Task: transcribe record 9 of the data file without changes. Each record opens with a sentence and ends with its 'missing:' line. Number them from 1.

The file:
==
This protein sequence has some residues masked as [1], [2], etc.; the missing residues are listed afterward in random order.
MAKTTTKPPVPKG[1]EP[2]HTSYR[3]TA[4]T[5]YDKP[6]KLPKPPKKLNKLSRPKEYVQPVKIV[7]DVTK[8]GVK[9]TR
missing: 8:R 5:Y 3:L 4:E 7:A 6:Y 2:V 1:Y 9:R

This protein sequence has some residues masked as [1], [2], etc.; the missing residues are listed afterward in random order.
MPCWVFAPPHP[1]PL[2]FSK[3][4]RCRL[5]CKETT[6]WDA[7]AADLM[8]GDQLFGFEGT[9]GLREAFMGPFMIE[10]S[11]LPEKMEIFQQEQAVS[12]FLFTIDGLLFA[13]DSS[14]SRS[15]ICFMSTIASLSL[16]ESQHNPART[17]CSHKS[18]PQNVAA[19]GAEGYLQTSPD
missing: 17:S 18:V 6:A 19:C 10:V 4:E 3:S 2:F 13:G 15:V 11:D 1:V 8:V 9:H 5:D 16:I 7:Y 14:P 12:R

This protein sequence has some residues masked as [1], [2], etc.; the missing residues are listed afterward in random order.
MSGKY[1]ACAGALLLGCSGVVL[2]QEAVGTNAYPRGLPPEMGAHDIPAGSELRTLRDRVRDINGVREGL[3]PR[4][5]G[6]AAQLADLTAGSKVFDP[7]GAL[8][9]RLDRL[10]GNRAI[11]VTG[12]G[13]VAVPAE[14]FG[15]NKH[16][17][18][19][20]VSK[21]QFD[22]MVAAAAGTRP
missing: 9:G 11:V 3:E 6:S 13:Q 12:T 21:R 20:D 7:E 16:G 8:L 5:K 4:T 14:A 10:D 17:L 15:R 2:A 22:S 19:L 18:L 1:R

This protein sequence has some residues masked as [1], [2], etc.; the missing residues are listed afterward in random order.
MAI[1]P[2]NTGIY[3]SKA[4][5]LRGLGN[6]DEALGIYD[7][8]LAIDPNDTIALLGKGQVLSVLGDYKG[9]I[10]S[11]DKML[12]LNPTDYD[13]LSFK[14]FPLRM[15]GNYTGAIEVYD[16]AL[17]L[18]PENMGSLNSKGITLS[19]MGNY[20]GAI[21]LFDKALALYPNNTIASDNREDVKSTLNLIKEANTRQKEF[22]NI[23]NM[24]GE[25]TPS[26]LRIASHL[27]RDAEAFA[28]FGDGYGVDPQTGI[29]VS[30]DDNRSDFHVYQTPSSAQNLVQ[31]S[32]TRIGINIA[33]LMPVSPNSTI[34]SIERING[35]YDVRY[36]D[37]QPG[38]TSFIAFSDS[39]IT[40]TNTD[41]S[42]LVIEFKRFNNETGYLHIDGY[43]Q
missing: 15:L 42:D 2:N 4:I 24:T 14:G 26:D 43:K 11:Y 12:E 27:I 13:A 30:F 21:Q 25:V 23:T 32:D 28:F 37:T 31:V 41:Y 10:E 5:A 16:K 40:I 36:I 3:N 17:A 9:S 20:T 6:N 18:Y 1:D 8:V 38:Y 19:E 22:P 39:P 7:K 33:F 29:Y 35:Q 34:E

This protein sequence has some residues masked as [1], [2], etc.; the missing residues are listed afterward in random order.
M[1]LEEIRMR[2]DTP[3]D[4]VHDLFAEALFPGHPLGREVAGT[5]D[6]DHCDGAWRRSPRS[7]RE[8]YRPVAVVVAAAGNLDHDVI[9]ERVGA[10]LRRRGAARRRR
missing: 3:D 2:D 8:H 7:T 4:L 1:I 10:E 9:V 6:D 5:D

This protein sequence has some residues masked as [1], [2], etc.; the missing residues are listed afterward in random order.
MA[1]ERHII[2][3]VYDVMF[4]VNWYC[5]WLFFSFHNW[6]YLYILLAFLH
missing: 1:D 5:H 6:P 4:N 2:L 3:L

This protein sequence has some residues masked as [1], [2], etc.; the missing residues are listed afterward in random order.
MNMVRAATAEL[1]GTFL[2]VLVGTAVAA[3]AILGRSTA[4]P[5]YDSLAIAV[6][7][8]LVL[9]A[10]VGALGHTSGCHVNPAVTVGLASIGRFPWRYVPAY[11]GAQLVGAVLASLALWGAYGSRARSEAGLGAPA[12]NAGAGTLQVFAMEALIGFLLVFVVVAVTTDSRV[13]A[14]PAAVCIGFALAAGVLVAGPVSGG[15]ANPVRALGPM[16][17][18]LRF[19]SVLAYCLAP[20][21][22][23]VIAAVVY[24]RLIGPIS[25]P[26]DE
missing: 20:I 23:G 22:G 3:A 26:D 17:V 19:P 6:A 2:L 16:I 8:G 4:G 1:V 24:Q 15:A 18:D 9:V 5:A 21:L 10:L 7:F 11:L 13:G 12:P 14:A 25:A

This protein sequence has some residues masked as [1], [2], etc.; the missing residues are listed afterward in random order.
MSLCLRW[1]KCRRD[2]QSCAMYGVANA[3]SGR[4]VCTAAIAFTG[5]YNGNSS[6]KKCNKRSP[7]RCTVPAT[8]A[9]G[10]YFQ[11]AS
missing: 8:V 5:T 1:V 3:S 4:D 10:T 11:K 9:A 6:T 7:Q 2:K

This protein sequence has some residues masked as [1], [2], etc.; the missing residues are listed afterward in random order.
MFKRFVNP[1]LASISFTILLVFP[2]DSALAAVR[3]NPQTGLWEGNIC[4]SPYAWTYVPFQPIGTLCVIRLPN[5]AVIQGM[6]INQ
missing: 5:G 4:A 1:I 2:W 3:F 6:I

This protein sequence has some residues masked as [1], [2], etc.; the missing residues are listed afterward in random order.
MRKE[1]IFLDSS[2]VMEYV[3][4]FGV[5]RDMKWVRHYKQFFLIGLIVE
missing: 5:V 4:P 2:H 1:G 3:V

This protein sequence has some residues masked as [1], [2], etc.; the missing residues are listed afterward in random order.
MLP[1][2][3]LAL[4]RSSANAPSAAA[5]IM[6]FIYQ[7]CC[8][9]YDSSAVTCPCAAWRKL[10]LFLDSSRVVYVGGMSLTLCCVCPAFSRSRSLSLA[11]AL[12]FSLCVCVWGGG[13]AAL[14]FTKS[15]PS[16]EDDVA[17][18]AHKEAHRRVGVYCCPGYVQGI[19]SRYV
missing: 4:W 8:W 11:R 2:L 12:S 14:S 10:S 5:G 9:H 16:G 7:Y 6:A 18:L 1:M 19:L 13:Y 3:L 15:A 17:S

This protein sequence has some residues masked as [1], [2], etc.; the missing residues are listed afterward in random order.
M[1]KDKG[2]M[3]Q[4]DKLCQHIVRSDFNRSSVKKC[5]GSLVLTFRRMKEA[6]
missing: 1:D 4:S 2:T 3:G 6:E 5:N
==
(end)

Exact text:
This protein sequence has some residues masked as [1], [2], etc.; the missing residues are listed afterward in random order.
MFKRFVNP[1]LASISFTILLVFP[2]DSALAAVR[3]NPQTGLWEGNIC[4]SPYAWTYVPFQPIGTLCVIRLPN[5]AVIQGM[6]INQ
missing: 5:G 4:A 1:I 2:W 3:F 6:I